Congress intended that the Civil Service Reform Act (CSRA) would "provide federal agencies with more authority and flexibility because it recognized that agencies bear primary responsibility for personnel management."(1) This authority has clearly not been delegated and the Office of Personnel Management (OPM) is still viewed as holding many of the controls that keep agencies from exercising the personnel authority that CSRA promised.
A recent assessment views OPM as having "attempted to move out of a role as a control agency and, instead, to reach out to serve the personnel needs of the wide range of federal departments and agencies. While a step forward, this shift in role has been limited. The relationships between OPM and agencies are devised as highly technical conversations between personnel specialists. Rarely were they linked to substantive policies for change."(2)
The current policy for change in the Clinton/Gore administration clearly calls for skills of collaboration and coordination across agency lines and within OPM itself. Changing from roles of technical specialists to facilitators of government change will be difficult for many employees in OPM.
Need for Change
Regardless of whether OPM refocuses its mission, restructures, or rightsizes, its real success will occur only to the extent that the OPM staff values the new direction and has the skills to perform OPM's new roles. Few would argue with the statement that the civil service system is "an administratively moribund system that disallows the exercise of human judgment and discretion."(3) Any judgment and discretion that is left often falls to personnel specialists who must attempt to interpret regulations in an extremely technical system.
This has created a "gulf between cultures--that is, between line managers and personnel professionals--that produces adversarial relationships."(4) Personnel specialists throughout government have become technicians with expertise in interpreting and applying rules and regulations. OPM, because of the volume of federal personnel regulations, has had to devote considerable resources to being able to provide such technical interpretations to support agencies. This has caused two sets of dependencies. First, agencies have come to see OPM as the super-expert charged with interpreting the Federal Personnel Manual, laws, and regulations. Second, many OPM staff members have come to believe that their careers are dependent on in- depth knowledge of laws and regulations. This is all probably true; how-ever, it will make change at both the agency and OPM staff levels extremely difficult.
The General Accounting Office (GAO) found that OPM has "serious internal problems, and a diminished capacity to implement its initiatives."(5) In the same study, GAO identified management and morale problems. The following recommendations provide some suggestions for OPM to consider as it attempts to change its culture and help its staff assume new roles.
1. Use OPM's internal culture change effort as a model for the rest of government. (1)
OPM has already recognized the need for change, under a new vision for OPM that will include the creation of a "work environment based on trust, commitment, participation, labor-management cooperation, and respect for employees as people, not just workers."(6) The changes OPM is embarking on will not be easy; they will involve downsizing and most likely some significant reorganization. OPM leadership will have to create a collaborative approach to this change. Success in OPM's change effort will enable OPM staff to have a more effective leadership role in governmentwide and agency culture change and reinvention initiatives.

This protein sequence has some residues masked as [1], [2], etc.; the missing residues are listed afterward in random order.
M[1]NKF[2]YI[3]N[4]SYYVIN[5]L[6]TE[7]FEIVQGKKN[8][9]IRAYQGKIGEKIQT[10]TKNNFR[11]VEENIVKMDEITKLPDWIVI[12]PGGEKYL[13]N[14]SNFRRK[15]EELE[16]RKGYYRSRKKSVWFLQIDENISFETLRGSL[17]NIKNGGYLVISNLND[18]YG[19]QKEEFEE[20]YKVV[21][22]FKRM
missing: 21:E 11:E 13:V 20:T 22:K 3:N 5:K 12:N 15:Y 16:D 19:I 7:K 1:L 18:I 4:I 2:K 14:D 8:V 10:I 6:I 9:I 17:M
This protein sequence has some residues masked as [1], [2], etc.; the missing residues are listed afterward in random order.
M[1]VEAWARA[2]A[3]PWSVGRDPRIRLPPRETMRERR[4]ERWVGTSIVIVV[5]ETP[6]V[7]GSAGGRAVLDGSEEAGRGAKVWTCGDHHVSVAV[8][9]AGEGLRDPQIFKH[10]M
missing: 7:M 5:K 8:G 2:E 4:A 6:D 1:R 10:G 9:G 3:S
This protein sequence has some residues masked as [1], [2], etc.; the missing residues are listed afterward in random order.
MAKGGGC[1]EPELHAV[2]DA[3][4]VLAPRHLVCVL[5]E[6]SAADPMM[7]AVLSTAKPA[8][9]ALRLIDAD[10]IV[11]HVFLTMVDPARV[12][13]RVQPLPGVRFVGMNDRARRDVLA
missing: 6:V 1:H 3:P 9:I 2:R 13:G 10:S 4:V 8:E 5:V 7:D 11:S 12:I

The role of OPM as a leader of the federal public service demands that external stakeholders as well as internal staff be involved in the change process. A long-term strategy will be needed. Both understanding and commitment will be essential.
2. Use a variety of interagency groups to involve OPM's external stakeholders in changing federal human resource systems. (1)
The director of OPM should consider using the concept of virtual organizations as a primary thrust of OPM's new leadership role. Virtual organizations provide a different way of developing policies and obtaining consensus on new directions where multiple stakeholders are involved. They do not rely on the traditional hierarchical organization structures; rather, they involve cross-agency links where people and functions have common concerns. As a result, virtual organizations can serve as networks that help balance agencies' needs and desires for independence with OPM's leadership role of creating cooperative interdependence. This means that virtual organizations can provide better opportunities to use a wider range of methods for achieving agreement on new directives. Negotiated rulemaking is one such method.
OPM has already made significant strides in involving the federal personnel community in rethinking human resource systems. The National Academy of Public Administration believes that more must be done to move to a point where managers accept new roles in managing human resources. Specifically, "[e]ach major organization in the federal government . . . should have a Council on Federal Resources Management. The councils should be composed of top leaders, managers, employees, and employee representatives at the appropriate level."(7) These councils will be involved in developing an agency's organizational and business strategic plan. OPM should consider supporting such efforts as part of its leadership role.